In my case, I had just started a graduate assistant job on September 1, 2005 and was a full-time student (taking three classes). As Mom’s situation began to unfold, I got in touch with the professor who is my doctoral chair to explain the crisis I was experiencing. He then contacted the professor I was working for (who at that point, I hadn’t met) as well as the departmental chairman. I also contacted my course instructors to explain Mom’s situation and then kept them regularly informed of issues that arose during that fall. Fortunately, everyone cut me slack so I could have time to deal with Mom’s issues and still continue with my doctoral studies (albeit at a slower pace).

  • 3.      Narrow Your Time Aperture – Martha suggests narrowing your focus so that your concentration is only on the crisis at hand instead of the other issues in your life. She eloquently said, “Be here now, and you’ll realize there’s nowhere else you ever need to be.”

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    That guidance is invaluable when you first hear the diagnosis of dementia for your loved one since you may feel like your world has completely changed. You need to spend whatever time is necessary to focus on what the disease means for your loved one, to provide loving support to him or her, and to think about the next steps you need to take related to this diagnosis. Worrying about cleaning the house or doing other mundane tasks takes a backseat at this point to these more pressing care-giving issues.

    4.      Make Loosey-Goosey Plans – Based on the previous suggestion, Martha encourages taking each step as it comes (instead of having a master plan) until the crisis passes.

    This, too, can be the case in the initial stages of providing care during and right after the diagnosis. In my case, after Mom started exhibiting uncharacteristic mental behaviors over several days while staying with me in early September 2005, I asked the emergency medical technicians (who I called due to breathing problems that Mom was experiencing) to also relay to the emergency room doctor that Mom may need a geriatric psychiatric evaluation. The doctor agreed; the next step was to send Mom to a facility that could do that evaluation (since the hospital didn’t offer this service). Thus, our family had to decide on a moment’s notice whether to send Mom to a facility in Austin, Houston or West Texas. That decision led to the next decision based on Mom’s transfer two hours later (i.e. contacting family in Austin who could meet Mom when she was arrived at the hospital). That led to the next decision point, and so on. Eventually two months later, life had sorted itself out and returned to its regular pace.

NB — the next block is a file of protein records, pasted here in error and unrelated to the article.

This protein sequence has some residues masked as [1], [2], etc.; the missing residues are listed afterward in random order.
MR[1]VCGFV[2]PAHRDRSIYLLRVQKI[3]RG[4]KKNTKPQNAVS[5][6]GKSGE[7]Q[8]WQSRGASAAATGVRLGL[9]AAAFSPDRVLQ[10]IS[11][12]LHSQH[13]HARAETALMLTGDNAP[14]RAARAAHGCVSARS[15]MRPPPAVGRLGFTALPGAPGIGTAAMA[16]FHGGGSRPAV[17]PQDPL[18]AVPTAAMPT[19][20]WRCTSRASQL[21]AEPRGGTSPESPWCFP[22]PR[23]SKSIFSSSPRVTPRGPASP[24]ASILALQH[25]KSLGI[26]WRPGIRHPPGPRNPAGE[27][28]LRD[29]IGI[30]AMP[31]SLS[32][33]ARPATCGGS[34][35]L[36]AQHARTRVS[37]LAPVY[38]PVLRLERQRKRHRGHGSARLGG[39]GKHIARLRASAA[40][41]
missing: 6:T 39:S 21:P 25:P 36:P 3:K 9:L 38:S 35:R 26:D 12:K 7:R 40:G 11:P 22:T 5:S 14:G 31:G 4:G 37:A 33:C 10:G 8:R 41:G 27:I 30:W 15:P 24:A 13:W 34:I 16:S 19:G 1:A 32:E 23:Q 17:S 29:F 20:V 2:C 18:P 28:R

Receiving a diagnosis of Alzheimer’s disease (or any other type of dementia) often feels like a crisis not only for the loved one, but for the family. Giving up control, but still maintaining focus isn’t easy, but Martha’s tips provide some useful information in getting through this whirlwind time in one piece. I wish I had had her suggestions when Mom was diagnosed; I hope that other caregivers (new and veteran) find them useful now.

    P.S. - If you have a loved one who has been newly diagnosed, be sure to see Carol Bradley Bursack’s column, “The First 48 Hours: Alzheimer’s Disease.”



Published On: March 19, 2007